The Arch of Titus

- Roma Viva.

The Arch of Titus

The inscription on the attic of the arch, on the side facing the valley of the Colosseum, is still legible today. It reads: "The Senate and the People of Rome to the God Titus, son of the divine Vespasian, Vespasianus Augustus".

The Arch was constructed after the death of Titus to celebrate the victory in 71 AD over the Jews and the destruction of Solomon's Temple. Two episodes of this triumph can be seen in the reliefs that decorate the internal walls.
In one of these, the procession of the Emperor is shown at the beginning of the ceremony as it goes through the Triumphal Gate; on parade are the trophies taken from the Temple of Jerusalem, including a candelabra with seven candlesticks, whose depiction here is the oldest on record. The other relief shows the goddess Roma, in a four-horse chariot, driving Titus as he is being crowned by Victory herself.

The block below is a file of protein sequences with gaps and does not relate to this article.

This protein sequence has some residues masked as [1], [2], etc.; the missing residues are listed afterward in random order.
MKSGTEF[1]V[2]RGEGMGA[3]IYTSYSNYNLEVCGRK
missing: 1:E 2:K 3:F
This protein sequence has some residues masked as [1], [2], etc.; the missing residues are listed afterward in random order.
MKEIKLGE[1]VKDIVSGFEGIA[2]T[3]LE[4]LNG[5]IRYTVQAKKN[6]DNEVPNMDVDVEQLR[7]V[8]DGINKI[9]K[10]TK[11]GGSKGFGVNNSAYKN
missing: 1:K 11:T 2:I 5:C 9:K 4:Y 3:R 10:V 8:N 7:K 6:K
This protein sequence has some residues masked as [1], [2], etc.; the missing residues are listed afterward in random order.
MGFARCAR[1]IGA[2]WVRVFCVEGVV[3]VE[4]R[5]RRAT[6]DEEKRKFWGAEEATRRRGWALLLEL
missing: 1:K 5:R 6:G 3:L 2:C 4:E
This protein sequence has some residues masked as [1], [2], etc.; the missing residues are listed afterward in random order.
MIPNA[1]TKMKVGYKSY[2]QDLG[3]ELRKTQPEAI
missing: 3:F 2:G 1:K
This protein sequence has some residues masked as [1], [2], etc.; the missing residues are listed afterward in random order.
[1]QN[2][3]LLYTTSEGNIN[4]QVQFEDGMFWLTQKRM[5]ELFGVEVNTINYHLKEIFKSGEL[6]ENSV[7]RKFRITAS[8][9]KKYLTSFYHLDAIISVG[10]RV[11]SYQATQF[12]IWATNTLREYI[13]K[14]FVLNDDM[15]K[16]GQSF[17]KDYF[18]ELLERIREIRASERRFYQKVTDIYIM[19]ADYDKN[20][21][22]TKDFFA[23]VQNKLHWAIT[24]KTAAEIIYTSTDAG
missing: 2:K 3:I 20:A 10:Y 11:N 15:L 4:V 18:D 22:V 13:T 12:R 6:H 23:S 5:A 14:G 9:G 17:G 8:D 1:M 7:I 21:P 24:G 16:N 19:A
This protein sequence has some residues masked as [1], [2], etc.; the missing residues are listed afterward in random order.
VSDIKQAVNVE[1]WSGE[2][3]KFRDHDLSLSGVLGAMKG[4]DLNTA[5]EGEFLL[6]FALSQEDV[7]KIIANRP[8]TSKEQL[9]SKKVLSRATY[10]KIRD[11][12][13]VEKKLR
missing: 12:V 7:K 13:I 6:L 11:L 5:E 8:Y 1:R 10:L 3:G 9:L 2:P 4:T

The vault of the arch is decorated with caissons and here Titus is being carried in the sky by an eagle, a clear symbol of the deification of the emperor.
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